cell phones do NOT cause fires at the gas pump

I recently got my 4th copy of a particular hoax email forwarded to me (the previous copies were in 2002 and 2003, so it has some staying power, unfortunately). 

The first chunk of the hoax discusses (falsely) about how your cell phone may cause a fire while you’re pumping gas.  The text of the “Safety Alert” can be seen @ http://urbanlegends.about.com/library/bl-cellphone-gas-fires.htm

Below is the response I was going to send before I decided to instead just make this a blog post since I haven’t posted much lately πŸ™‚

I’ve seen this email before and really hate it because it’s one of the “half-truth” hoaxes – they take something that’s true (static discharge can start a fire – although it’s rare, it does happen) and extend it to something that isn’t (cell phones can start a fire) then wrap it with an authoritative name (Shell in this case) to get people to believe it.

  1. http://en.wikipedia.org/wiki/Logical_fallacy
  2. http://en.wikipedia.org/wiki/Half-truth (static can cause a fire!)
  3. http://en.wikipedia.org/wiki/Appeal_to_fear (think of the children! you may get burnt or killed!)
  4. http://en.wikipedia.org/wiki/Appeal_to_authority (It’s Shell Oil!)

As with all hoaxes (or potential hoaxes), snopes.com is always the right place to check. πŸ™‚

http://www.snopes.com/autos/hazards/gasvapor.asp

Though we’ve looked long and hard, we’ve haven’t found news reports that confirm any of the three incidents described in the e-mail. Moreover, Shell denies having issued a warning of this nature:

We understand that there is an email, purportedly official Shell communication, circulating which describes various incidents that are supposed to have occurred as a result of mobile phones ringing while at a retail station.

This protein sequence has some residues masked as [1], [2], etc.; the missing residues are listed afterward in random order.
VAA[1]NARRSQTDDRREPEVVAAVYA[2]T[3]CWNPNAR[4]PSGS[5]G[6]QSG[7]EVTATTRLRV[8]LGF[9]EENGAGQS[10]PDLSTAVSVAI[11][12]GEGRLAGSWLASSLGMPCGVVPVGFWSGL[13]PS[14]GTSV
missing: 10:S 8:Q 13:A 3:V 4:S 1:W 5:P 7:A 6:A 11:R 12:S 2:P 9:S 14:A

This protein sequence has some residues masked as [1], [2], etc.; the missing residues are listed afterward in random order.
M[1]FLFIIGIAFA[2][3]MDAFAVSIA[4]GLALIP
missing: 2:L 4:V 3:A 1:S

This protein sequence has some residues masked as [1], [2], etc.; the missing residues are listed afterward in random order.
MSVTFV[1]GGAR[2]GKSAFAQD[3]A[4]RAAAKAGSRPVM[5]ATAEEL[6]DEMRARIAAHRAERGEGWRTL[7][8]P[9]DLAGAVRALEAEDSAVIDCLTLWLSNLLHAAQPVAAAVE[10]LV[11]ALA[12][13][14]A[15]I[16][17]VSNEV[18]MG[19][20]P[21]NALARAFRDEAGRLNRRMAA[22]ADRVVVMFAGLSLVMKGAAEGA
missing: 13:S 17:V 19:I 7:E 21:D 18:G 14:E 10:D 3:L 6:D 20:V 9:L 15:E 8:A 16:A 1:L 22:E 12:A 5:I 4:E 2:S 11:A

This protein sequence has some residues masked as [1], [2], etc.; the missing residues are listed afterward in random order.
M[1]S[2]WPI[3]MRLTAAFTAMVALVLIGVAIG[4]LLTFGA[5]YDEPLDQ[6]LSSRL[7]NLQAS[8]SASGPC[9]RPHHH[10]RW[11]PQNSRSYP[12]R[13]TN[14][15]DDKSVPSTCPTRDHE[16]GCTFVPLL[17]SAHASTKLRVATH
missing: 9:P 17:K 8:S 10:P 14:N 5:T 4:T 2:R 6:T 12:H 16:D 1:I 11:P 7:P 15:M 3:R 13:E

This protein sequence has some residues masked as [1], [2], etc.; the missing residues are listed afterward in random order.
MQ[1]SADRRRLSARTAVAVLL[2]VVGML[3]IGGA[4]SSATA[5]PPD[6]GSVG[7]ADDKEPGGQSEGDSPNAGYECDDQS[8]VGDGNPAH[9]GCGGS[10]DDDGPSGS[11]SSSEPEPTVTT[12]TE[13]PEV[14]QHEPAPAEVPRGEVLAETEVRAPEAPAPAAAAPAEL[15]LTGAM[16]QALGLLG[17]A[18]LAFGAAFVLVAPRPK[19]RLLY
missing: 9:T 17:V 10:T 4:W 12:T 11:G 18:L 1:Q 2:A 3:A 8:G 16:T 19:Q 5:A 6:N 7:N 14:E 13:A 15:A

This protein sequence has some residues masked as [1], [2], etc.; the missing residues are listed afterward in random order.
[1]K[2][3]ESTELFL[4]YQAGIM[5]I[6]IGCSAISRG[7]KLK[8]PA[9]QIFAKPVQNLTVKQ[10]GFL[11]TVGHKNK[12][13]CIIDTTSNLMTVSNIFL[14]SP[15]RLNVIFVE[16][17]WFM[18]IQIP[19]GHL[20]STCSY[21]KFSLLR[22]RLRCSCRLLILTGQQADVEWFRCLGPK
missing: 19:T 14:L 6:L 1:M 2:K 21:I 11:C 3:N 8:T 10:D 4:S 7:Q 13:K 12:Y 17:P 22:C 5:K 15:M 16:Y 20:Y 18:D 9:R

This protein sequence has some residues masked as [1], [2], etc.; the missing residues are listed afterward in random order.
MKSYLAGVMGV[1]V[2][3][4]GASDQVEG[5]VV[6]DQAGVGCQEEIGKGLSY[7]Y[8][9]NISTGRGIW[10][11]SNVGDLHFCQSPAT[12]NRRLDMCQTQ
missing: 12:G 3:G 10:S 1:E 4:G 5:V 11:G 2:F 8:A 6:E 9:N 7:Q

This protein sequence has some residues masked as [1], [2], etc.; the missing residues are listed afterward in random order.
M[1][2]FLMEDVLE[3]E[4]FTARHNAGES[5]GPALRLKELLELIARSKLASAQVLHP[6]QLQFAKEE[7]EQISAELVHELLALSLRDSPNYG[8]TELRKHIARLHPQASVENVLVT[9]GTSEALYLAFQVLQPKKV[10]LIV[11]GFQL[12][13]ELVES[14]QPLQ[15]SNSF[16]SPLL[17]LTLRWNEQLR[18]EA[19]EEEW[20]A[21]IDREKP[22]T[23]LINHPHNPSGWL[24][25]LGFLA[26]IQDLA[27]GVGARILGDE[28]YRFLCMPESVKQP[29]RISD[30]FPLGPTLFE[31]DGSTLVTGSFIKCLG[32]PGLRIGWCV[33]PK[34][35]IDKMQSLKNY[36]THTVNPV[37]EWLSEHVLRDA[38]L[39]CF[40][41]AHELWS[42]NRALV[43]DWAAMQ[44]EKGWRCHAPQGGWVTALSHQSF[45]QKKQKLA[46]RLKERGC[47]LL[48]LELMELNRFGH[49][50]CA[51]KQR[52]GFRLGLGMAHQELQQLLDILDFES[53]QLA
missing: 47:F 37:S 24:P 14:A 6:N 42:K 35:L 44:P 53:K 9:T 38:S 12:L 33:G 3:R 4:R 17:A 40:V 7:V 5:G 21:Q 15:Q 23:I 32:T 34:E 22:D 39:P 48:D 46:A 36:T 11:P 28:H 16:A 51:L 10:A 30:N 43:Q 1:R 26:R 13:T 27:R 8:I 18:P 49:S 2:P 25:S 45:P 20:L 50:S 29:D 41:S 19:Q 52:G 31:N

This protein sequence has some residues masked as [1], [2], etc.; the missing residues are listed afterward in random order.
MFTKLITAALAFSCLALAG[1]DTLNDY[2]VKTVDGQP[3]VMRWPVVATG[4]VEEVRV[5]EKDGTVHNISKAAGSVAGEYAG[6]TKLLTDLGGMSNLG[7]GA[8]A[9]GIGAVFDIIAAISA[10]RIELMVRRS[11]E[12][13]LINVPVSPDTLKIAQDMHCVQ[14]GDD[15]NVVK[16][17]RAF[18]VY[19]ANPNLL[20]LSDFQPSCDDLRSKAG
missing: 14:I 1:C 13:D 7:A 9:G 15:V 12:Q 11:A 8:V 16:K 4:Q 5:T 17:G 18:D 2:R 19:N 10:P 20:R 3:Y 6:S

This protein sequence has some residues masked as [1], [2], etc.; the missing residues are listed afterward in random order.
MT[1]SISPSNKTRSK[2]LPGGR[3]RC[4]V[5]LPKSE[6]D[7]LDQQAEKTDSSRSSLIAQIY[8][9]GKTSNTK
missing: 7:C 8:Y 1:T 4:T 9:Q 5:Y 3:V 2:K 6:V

Please be advised that the email in question does NOT originate from Shell and we are unable to confirm any of the incidents quoted.

There was a warning memo which originated at a Shell loading station in California, but it was issued only to caution employees about the potential dangers of static-related hazards at fueling stations; it said nothing about cell phones touching off fires.

http://www.wired.com/news/wireless/0,1382,58188,00.html

Robert Renkes, a spokesman for the Petroleum Equipment Institute, said he has documented every reported gas station fire for the last several years. “We have not found a cell phone responsible for any fire since the beginning of mankind,” he said.

If neither industry has ever officially linked cell phones to gas station fires, why is the urban legend so rampant?

Renkes said he noticed in the e-mail rumor’s most recent incarnation a link drawn between cell-phone use and static electricity. Cell-phone use, he said, does not cause fires, but in rare circumstances a static discharge can create a spark at the gas pump.

A couple things to keep in mind:

1) cell phones don’t cause fires.  Funny enough, the email links to www.pei.org which very explicitly states this.  The email is a hoax in this regard, one you can disprove just by following the link in the email πŸ™‚

http://www.pei.org/static/index.htm

Not Cell Phones
PEI has investigated hundreds of refueling fires and flare-ups. We have not documented one single incident that was caused by a cellular telephone.

2) The “turn off engine” and “don’t smoke” rules still apply.  The “new” rule in effect is “don’t re-enter your vehicle“.  There is no new rule involving a cell phone.

The “Mythbusters” show actually covers this very nicely (IMHO, better than PEI does) in their “Cell Phone Destroys Gas Station” episode as they showed how the static can build up and discharge to your car, which can ignite gas fumes in the air *if you’re still pumping*.  As with any other vapor in the outside air, it disperses pretty quickly, so if you’ve stopped pumping, you’re fine. 

The “Mythbusters” show also noted that the incidence was higher with older adults with their theory being that older adults tend to grab the metal frame of their car as they get in and out more than younger adults (since this would give an earlier and more often chance for a discharge capable of igniting the fumes).

So, be careful out there… but don’t fear your cell phone.

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